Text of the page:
I’m not suggesting we should all walk around desperate all the time. But still, there has to be that place in ourselves where we know how much we rely on something outside of our human persona, something larger than what we are as a human being. Truly opening to that, it comes in. And if it comes in, it fills us to overflowing. It flows through us.
There is another crucial factor in filling the emptiness—where a person is looking. Addiction of all kinds manifests when a person attempts to fill the emptiness with something other than what is actually missing. Addiction is addiction because it doesn’t work. The addictive substance doesn’t fill the emptiness. So, as long as a person seeks in that direction, they need more. Only what is truly missing fills the emptiness.
Jesus’ teachings addressed this too. He told the woman at the well that if someone drank the water he gave them to drink, they would never be thirsty again.
At the initiation of Jesus’ public ministry, he declared this good news:
…the kingdom of heaven is at hand.
This was another way of pointing to how what is missing in human experience is found.
In most contemporary English versions of the Bible, there is a word that precedes Jesus’ declaration. It is a mistranslation of a form of the Greek word metanoia, which means “to experience a change of mind.” In Aramaic, the language Jesus spoke, the word is thubu, which means “to turn around.” This meaning is similar to a Hebrew word still used today: teshuva, which means “to return.” These words relate to something in consciousness. A physical turning alone won’t allow a person to find what fills the hole. If a Muslim turns to the Invisible Source as they face Mecca, they might find what their soul longs for. But without that, they won’t find what they are seeking.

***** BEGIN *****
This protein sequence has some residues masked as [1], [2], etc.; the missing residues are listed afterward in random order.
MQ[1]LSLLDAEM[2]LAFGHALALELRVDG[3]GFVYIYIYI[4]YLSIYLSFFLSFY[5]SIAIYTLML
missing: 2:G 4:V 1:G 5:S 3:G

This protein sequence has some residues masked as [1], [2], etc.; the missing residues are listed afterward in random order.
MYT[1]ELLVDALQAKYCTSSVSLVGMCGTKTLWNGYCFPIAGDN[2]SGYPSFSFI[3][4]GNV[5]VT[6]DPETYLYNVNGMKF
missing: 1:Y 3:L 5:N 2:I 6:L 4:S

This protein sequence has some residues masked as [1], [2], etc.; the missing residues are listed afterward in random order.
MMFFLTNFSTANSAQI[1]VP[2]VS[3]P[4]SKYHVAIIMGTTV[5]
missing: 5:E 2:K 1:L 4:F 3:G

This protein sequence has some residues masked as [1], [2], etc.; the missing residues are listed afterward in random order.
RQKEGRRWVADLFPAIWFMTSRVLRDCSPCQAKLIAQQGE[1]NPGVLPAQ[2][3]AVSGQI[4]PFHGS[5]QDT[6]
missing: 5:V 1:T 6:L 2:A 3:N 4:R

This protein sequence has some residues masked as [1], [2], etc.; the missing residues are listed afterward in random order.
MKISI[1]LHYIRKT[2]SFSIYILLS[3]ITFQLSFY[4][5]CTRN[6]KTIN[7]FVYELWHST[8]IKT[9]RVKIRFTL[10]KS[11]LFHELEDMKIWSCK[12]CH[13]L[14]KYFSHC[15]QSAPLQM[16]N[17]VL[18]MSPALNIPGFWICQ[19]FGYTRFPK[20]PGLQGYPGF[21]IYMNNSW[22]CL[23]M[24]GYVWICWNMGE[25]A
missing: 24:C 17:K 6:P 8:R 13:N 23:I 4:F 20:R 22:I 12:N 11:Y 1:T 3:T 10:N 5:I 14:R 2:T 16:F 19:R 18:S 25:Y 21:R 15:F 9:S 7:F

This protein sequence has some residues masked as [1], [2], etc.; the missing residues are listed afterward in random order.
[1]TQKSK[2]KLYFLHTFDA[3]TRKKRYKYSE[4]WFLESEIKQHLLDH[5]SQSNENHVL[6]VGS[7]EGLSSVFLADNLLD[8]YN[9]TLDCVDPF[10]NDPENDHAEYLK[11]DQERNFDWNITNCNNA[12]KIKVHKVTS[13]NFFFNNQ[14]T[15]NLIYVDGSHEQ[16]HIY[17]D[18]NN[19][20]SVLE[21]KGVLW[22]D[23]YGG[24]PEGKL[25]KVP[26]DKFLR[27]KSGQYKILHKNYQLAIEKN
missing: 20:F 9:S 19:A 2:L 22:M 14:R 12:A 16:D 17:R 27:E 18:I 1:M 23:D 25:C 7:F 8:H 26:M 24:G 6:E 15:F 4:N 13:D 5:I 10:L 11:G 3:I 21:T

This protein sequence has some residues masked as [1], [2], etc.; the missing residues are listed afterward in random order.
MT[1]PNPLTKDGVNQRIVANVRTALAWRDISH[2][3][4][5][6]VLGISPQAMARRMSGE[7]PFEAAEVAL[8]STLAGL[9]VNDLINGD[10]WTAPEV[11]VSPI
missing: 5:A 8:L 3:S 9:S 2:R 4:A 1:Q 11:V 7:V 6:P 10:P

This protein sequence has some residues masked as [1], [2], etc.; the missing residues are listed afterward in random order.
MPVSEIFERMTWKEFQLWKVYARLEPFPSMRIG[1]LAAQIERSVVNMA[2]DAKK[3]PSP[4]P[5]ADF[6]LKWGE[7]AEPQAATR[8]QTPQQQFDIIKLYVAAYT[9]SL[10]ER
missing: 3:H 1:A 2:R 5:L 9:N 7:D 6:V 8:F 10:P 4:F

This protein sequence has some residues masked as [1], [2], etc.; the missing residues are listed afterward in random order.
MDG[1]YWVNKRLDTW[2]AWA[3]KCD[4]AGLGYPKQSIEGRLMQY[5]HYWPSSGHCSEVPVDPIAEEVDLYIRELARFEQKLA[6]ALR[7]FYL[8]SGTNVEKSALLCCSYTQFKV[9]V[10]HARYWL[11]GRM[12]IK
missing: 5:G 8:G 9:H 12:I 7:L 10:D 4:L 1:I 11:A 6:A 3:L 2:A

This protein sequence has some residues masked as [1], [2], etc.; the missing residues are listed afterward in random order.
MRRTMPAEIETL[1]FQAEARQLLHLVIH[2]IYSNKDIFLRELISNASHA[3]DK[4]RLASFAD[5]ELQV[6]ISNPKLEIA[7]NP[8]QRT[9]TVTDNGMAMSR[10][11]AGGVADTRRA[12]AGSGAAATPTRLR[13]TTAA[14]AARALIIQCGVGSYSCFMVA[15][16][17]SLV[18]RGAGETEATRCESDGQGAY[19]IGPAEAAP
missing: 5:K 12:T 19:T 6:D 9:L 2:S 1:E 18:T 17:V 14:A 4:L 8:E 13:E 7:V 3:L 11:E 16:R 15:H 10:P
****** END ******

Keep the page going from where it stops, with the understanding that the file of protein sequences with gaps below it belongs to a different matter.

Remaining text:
If you are going to seek and find, you have to look in the right place. Physical things of themselves can’t substitute for spiritual things, even though Spirit can be embodied in physical things. What fills the hole in the heart of humanity comes from a place you can’t see—heaven. And here’s Jesus’ good news:
…the kingdom of heaven is at hand.
And what do you have to do to find it? Seek in the right place. Turn to it. Then your desire takes you to a knowing of the source of what then fills the empty place.
Two years after the Roman Empire declared Christianity the state religion, the Roman Emperor commissioned Jerome to translate the gospels from Greek into Latin. He ended up translating the entire Bible into Latin for the first time. It is known as the Latin Vulgate.
Jerome translated the Greek word metanoia into Latin as paenitentiam agite, which means “do penance.” That was later translated into English as a word with the same origin: repent.
The origin of the word repent is similar to words like penitentiary and penal colony. It comes from a word that relates to punishment. So, it implies self-punishment.
Over centuries, that is how many Christians have understood it. There is a long history of Christian self-flagellation that continues to the present day. And the Church has taught Christians to do penance for their sins.
How confusing for someone genuinely seeking! Don’t seek. Don’t turn. Don’t experience a transformation of your consciousness. Self-punish. For the kingdom of heaven is at hand.